Supreme Court: ERISA Participants Can Sue Fiduciaries For Individual Damages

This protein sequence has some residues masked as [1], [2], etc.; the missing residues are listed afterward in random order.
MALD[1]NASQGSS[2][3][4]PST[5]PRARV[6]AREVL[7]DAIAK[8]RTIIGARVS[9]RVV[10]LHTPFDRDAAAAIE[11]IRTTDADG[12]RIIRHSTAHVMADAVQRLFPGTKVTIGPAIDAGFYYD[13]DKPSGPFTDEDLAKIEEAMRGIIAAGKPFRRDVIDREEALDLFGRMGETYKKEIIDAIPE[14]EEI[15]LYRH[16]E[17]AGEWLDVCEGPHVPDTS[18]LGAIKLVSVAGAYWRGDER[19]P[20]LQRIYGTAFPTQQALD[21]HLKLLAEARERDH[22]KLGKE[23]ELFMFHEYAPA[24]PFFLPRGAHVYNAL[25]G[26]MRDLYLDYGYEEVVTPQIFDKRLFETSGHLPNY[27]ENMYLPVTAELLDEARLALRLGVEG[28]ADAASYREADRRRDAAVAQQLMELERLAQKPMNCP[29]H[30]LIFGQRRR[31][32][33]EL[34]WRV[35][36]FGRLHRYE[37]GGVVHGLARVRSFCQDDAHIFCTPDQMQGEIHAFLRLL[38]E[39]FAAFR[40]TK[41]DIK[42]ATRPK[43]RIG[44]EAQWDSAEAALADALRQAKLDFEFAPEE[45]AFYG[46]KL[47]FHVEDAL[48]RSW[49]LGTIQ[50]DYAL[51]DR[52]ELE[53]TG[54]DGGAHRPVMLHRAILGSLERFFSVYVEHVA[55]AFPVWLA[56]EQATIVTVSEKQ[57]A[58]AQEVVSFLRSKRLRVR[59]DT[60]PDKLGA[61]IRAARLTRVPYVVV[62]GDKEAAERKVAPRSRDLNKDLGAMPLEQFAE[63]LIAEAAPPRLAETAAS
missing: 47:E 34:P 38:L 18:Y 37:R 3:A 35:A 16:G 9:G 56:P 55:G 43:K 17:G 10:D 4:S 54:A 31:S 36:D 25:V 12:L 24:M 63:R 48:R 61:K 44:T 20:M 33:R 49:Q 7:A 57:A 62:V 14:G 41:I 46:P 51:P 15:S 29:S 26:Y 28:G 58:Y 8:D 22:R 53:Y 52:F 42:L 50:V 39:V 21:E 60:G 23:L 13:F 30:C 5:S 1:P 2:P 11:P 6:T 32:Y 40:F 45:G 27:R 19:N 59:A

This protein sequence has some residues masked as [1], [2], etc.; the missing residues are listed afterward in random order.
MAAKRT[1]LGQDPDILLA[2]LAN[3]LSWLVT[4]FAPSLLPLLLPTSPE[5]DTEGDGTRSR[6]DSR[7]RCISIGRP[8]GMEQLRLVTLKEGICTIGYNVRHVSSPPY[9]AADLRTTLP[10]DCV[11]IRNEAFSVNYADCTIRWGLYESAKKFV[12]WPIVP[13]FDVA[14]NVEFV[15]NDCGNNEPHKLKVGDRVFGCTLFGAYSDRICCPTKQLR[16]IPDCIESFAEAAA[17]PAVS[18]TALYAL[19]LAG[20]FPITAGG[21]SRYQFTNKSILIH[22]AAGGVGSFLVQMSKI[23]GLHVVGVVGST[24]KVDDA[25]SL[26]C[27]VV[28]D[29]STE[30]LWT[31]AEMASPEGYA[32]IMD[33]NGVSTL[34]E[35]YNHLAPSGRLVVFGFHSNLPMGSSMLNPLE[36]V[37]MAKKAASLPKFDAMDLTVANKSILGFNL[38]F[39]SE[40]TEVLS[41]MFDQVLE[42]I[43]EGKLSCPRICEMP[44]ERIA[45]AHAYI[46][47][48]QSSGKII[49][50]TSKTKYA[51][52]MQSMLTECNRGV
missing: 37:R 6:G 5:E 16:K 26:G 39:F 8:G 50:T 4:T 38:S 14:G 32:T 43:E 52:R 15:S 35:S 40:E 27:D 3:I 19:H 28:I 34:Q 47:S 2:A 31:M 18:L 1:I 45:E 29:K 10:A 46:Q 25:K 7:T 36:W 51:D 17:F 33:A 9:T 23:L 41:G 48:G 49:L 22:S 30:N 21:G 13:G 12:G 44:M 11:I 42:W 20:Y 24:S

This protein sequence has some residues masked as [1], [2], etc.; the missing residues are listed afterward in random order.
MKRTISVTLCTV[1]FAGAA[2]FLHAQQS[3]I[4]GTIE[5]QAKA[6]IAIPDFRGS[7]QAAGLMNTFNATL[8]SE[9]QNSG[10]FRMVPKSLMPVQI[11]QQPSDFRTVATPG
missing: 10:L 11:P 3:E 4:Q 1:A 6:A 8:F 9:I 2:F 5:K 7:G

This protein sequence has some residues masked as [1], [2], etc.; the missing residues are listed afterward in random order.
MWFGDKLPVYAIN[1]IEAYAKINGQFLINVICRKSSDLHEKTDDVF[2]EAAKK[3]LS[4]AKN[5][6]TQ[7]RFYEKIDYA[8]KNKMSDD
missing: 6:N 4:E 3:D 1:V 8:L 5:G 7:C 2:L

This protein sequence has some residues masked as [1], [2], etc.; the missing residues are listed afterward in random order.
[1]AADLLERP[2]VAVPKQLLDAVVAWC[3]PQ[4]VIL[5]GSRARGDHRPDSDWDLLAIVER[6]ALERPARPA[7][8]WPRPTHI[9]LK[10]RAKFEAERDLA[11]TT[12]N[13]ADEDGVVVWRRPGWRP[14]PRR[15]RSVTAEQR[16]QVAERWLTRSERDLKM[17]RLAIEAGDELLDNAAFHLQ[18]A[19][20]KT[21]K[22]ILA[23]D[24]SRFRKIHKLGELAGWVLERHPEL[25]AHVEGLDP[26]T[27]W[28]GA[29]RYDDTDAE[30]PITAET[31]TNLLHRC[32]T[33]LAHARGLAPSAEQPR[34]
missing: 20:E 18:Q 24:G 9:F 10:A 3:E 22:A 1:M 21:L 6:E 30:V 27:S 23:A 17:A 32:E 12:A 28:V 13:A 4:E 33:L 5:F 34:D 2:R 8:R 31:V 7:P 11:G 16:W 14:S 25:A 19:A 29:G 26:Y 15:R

Cynthia Stamer
February 26, 2008 — 1,706 views